• 5. QUESTION 2 MarksThroughout the question, please credit any valid alternative point.In a Student Records System system, the following tables have been created using SQL DDL commands. 1) CREATE TABLE Student_Module ( ModuleNo varchar2 (4) not null, StudentNo varchar2 (4) not null, ModuleStartDate date, GradeAwarded number(6), PRIMARY KEY (ModuleNo, StudentNo), FOREIGN KEY (StudentNo) REFERENCES Student(StudentNo) FOREIGN KEY (ModuleNo) REFERENCES Module(ModuleNo) ); 2) CREATE TABLE Student ( StudentNo varchar2 (4) not null, StudentName varchar2(10), Address Varchar2(20), PRIMARY KEY (StudentNo) ); 3) CREATE TABLE Module ( ModuleNo varchar2 (4) not null, Module Name varchar2 (30) not null, CourseCode varchar2(4) not null, PRIMARY KEY (ModuleNo), FOREIGN KEY (CourseCode) REFERENCES Course (CourseCode)); 4) CREATE TABLE Course ( CourseCode varchar2 (4) not null, CourseName varchar2(30) not null, PRIMARY KEY (CourseCode));a) Give the correct sequence in which the DDL commands should be executed in order to avoid violation 4 of integrity constraints. 4 marks for correct sequence. Marks can also be given for partially correct answers. CREATE TABLE Course before CREATE TABLE Module CREATE TABLE Student and CREATE TABLE Module before CREATE TABLE StudentModule Page 5 of 12 Database Design and Development AM March 2011 20/01/2011 Final © NCC Education Ltd 2011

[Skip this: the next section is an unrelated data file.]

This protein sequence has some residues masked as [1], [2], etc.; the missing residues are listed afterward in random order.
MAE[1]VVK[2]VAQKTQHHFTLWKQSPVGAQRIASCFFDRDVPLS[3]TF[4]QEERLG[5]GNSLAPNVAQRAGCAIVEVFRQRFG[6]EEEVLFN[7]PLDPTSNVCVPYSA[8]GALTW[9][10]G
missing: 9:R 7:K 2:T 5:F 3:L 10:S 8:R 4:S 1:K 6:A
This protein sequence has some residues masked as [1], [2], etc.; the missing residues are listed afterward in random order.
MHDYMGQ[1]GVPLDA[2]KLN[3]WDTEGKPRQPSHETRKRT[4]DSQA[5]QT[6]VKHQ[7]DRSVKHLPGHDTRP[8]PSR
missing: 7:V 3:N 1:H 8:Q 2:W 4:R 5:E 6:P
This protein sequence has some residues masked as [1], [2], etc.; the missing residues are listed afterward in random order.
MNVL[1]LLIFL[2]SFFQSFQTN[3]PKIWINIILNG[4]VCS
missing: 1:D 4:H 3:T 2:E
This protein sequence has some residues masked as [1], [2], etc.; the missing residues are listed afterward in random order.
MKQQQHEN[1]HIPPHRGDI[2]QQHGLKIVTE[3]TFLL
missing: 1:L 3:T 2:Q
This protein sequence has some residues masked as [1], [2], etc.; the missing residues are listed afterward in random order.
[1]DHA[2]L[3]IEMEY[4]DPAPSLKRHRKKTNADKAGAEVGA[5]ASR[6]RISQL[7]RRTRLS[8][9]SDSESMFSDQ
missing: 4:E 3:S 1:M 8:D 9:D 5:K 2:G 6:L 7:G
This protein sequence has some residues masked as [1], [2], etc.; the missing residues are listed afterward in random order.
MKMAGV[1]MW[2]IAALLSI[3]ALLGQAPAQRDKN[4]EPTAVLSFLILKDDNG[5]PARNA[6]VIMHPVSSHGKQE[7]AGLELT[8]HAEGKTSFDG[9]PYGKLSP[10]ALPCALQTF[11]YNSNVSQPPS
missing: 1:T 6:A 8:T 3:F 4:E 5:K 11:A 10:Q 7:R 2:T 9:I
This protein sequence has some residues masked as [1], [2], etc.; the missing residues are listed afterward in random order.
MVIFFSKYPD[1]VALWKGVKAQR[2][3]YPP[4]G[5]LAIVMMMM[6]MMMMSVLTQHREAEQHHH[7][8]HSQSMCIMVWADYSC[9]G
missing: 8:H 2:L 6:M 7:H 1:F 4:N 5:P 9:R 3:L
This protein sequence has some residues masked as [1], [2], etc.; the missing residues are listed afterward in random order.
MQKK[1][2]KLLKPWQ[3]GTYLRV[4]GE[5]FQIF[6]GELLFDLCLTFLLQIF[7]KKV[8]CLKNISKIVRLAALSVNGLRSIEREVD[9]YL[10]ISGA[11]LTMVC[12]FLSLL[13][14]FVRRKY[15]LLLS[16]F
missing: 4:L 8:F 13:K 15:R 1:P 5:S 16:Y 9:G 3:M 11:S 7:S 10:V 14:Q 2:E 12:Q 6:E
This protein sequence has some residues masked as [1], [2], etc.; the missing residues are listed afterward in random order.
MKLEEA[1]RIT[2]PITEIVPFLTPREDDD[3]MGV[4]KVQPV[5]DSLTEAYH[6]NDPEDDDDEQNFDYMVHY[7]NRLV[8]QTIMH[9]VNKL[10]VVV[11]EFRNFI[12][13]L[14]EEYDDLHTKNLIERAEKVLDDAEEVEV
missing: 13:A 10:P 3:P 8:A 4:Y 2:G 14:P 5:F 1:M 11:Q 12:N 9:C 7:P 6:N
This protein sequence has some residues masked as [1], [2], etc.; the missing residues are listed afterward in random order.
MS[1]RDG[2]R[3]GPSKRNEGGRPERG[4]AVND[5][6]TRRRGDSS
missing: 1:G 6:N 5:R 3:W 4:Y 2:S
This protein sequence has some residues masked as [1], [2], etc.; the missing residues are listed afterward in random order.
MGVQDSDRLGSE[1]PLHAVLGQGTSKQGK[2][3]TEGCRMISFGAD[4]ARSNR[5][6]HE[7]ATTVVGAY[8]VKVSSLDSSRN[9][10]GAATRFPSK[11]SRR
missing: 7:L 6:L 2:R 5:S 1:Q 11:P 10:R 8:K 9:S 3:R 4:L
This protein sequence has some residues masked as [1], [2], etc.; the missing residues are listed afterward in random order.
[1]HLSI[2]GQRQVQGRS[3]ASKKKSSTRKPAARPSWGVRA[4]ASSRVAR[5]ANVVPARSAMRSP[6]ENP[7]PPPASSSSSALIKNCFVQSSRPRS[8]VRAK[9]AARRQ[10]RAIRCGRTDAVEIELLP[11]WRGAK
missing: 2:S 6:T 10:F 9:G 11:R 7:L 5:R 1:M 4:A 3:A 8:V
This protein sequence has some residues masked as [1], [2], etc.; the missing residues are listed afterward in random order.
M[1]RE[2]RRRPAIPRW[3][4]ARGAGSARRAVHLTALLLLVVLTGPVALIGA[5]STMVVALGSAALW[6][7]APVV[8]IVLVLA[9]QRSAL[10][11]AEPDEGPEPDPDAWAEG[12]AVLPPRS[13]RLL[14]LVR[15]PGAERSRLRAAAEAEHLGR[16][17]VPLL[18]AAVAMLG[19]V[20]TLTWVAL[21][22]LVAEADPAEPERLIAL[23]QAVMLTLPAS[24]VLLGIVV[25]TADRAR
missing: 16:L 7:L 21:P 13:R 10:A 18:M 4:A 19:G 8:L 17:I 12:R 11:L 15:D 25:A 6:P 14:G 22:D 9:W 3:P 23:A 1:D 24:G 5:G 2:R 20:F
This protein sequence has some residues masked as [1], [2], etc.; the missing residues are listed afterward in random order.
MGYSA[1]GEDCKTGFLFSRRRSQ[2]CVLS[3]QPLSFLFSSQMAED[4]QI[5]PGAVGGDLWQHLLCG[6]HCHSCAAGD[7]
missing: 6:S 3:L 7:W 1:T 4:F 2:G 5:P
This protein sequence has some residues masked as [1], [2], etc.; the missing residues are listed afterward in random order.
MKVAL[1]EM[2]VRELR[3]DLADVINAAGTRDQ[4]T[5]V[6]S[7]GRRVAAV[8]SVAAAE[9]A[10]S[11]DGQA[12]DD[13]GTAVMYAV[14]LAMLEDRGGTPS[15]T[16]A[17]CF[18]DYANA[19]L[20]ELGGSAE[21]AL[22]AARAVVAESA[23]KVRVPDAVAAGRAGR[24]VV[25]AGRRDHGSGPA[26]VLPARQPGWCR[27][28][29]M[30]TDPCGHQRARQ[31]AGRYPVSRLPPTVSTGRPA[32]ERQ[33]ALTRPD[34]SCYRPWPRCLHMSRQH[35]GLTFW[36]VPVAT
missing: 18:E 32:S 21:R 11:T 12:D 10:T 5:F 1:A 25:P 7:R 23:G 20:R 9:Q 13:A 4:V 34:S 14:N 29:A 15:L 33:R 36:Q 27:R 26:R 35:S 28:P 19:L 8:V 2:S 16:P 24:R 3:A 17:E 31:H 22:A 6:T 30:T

• 6. Marksb) A user tried to execute the following commands in the given order to insert values into the 12 aforementioned tables. Find those commands that would result in the return of an error message. Explain your answer 1) INSERT INTO Course values (‘2345’, ‘BA(Hons) History’, 25); 2) INSERT INTO Course values (‘2344’, ‘BSc Computing’); 3) INSERT INTO Course values (‘2346’, ‘BSc Business’); 4) INSERT INTO Module values (‘1010’, 2344, ‘2344’); 5) INSERT INTO Module values (‘1005’, ‘C++ Programming’, ‘2344’); 6) INSERT INTO Module values (‘1005’, ‘Ancient Civilizations of Africa’,‘2354’); 7) INSERT INTO Module values (1005, ‘Interface Design’,‘2344’); 8) INSERT INTO Student values (‘5566’, ‘JONES’, ‘CROSS ROAD’); 9) INSERT INTO Student values (‘5667’, ‘JONES’, ‘RIVER LANE’); 10) INSERT INTO Student values (‘5667’, ‘SMITH’, ‘MILL LANE’); 11) INSERT INTO StudentModule values (‘1005’, ‘5566’, ’03-FEB-2004’, 20); 12) INSERT INTO StudentModule values (‘1007’, ‘5566’, ’04-FEB-2004’, 40); 1 mark for each error identification. 1 mark for each correct explanation 1) INSERT INTO Course values (‘2345’, ‘BA(Hons) History’, 25); ERROR Too many values 2) INSERT INTO Course values (‘2344’, ‘BSc Computing’); OK 3) INSERT INTO Course values (‘2346’, ‘BSc Business’); OK 4) INSERT INTO Module values (‘1010’, 2344, ‘2344’); ERROR Incorrect data type i.e. module name is a varchar2 not a number 5) INSERT INTO Module values (‘1005’, ‘C++ Programming’, ‘2344’); OK 6) INSERT INTO Module values (‘1006’, ‘Ancient Civilizations of Africa’,‘2354’); ERROR Foreign Key does not match Primary Key in target table (i.e. no such course code) 7) INSERT INTO Module values (1005, ‘Interface Design’,‘2344’); ERROR Incorrect data type i.e. module code is a varchar2 not a number. 8) INSERT INTO Student values (‘5566’, ‘JONES’, ‘CROSS ROAD’); OK 9) INSERT INTO Student values (‘5667’, ‘JONES’, ‘RIVER LANE’); OK 10) INSERT INTO Student values (‘5667’, ‘SMITH’, ‘MILL LANE’); ERROR Duplicate Value for Student ID 11) INSERT INTO StudentModule values (‘1005’, ‘5566’, ’03-FEB-2004’, 20); OK 12) INSERT INTO StudentModule values (‘1007’, ‘5566’, ’04-FEB-2004’, 40); ERROR Foreign Key does not match Primary Key in target table (i.e. there is no such module as ‘1007’)c) Some changes are required to the aforementioned tables that require you to write two modification 4 statements. First write the SQL code that will rename the ‘Module’ table to ‘UNIT’. Secondly write the SQL code to add a column named ‘Local Authority’ of type Varchar2 and length 30 to the Student table. ALTER TABLE Module RENAME TO UNIT (2 marks) ALTER TABLE STUDENT ADD Local_Authority Varchar2(30) (2 marks) Partial answers can be credited with some marks. Page 6 of 12 Database Design and Development AM March 2011 20/01/2011 Final © NCC Education Ltd 2011